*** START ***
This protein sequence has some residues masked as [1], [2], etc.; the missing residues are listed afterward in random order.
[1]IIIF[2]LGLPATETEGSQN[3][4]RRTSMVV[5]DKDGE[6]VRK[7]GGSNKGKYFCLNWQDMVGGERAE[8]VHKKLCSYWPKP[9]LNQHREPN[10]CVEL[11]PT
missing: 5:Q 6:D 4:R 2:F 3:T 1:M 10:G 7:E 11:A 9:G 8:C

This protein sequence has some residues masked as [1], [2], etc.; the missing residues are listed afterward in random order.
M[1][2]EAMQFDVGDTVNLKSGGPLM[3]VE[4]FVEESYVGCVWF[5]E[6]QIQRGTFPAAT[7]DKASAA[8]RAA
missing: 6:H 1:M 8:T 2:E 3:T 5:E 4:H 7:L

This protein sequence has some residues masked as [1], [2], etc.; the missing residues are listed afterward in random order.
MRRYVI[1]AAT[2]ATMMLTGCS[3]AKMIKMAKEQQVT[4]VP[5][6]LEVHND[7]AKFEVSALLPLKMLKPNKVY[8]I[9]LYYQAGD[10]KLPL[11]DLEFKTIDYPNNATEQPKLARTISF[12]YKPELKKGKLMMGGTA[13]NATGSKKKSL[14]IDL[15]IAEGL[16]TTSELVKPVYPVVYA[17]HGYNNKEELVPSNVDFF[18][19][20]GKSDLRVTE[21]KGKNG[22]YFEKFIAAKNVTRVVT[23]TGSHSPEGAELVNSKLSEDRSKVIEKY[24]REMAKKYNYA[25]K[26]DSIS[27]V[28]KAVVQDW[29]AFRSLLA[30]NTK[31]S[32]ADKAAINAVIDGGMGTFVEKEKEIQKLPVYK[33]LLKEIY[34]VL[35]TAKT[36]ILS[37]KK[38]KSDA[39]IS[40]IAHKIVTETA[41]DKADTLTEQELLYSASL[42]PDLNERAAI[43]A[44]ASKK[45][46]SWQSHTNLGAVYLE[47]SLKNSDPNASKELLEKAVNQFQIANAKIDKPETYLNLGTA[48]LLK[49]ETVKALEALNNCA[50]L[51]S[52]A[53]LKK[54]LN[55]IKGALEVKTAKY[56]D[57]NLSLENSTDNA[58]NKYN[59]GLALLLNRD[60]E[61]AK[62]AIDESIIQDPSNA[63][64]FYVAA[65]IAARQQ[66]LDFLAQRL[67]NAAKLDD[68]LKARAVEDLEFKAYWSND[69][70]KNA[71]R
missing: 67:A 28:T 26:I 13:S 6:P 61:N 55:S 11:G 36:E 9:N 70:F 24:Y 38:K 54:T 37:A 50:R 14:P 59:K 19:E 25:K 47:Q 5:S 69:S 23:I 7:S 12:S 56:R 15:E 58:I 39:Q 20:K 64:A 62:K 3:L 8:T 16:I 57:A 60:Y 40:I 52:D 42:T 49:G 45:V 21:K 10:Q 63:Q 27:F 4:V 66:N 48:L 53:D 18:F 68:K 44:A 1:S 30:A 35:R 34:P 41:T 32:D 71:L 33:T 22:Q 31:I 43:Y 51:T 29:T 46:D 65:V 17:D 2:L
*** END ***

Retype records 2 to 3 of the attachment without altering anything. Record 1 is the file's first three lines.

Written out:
This protein sequence has some residues masked as [1], [2], etc.; the missing residues are listed afterward in random order.
M[1][2]EAMQFDVGDTVNLKSGGPLM[3]VE[4]FVEESYVGCVWF[5]E[6]QIQRGTFPAAT[7]DKASAA[8]RAA
missing: 6:H 1:M 8:T 2:E 3:T 5:E 4:H 7:L

This protein sequence has some residues masked as [1], [2], etc.; the missing residues are listed afterward in random order.
MRRYVI[1]AAT[2]ATMMLTGCS[3]AKMIKMAKEQQVT[4]VP[5][6]LEVHND[7]AKFEVSALLPLKMLKPNKVY[8]I[9]LYYQAGD[10]KLPL[11]DLEFKTIDYPNNATEQPKLARTISF[12]YKPELKKGKLMMGGTA[13]NATGSKKKSL[14]IDL[15]IAEGL[16]TTSELVKPVYPVVYA[17]HGYNNKEELVPSNVDFF[18][19][20]GKSDLRVTE[21]KGKNG[22]YFEKFIAAKNVTRVVT[23]TGSHSPEGAELVNSKLSEDRSKVIEKY[24]REMAKKYNYA[25]K[26]DSIS[27]V[28]KAVVQDW[29]AFRSLLA[30]NTK[31]S[32]ADKAAINAVIDGGMGTFVEKEKEIQKLPVYK[33]LLKEIY[34]VL[35]TAKT[36]ILS[37]KK[38]KSDA[39]IS[40]IAHKIVTETA[41]DKADTLTEQELLYSASL[42]PDLNERAAI[43]A[44]ASKK[45][46]SWQSHTNLGAVYLE[47]SLKNSDPNASKELLEKAVNQFQIANAKIDKPETYLNLGTA[48]LLK[49]ETVKALEALNNCA[50]L[51]S[52]A[53]LKK[54]LN[55]IKGALEVKTAKY[56]D[57]NLSLENSTDNA[58]NKYN[59]GLALLLNRD[60]E[61]AK[62]AIDESIIQDPSNA[63][64]FYVAA[65]IAARQQ[66]LDFLAQRL[67]NAAKLDD[68]LKARAVEDLEFKAYWSND[69][70]KNA[71]R
missing: 67:A 28:T 26:I 13:S 6:P 61:N 55:S 11:G 36:E 9:N 70:F 24:Y 38:K 54:T 37:A 50:R 14:P 59:K 19:E 25:K 47:Q 5:S 69:S 23:I 7:S 12:S 56:R 15:E 58:I 39:Q 20:K 64:A 62:K 3:L 8:T 16:I 57:A 60:Y 40:I 52:D 42:T 49:G 45:V 21:K 10:Q 63:Q 27:F 4:V 66:N 48:L 53:D 18:F 68:K 44:A 1:S 30:A 35:R 34:P 41:T 32:D 71:L 33:T 22:Q 31:I 43:Y 51:T 29:T 46:D 65:V 17:D 2:L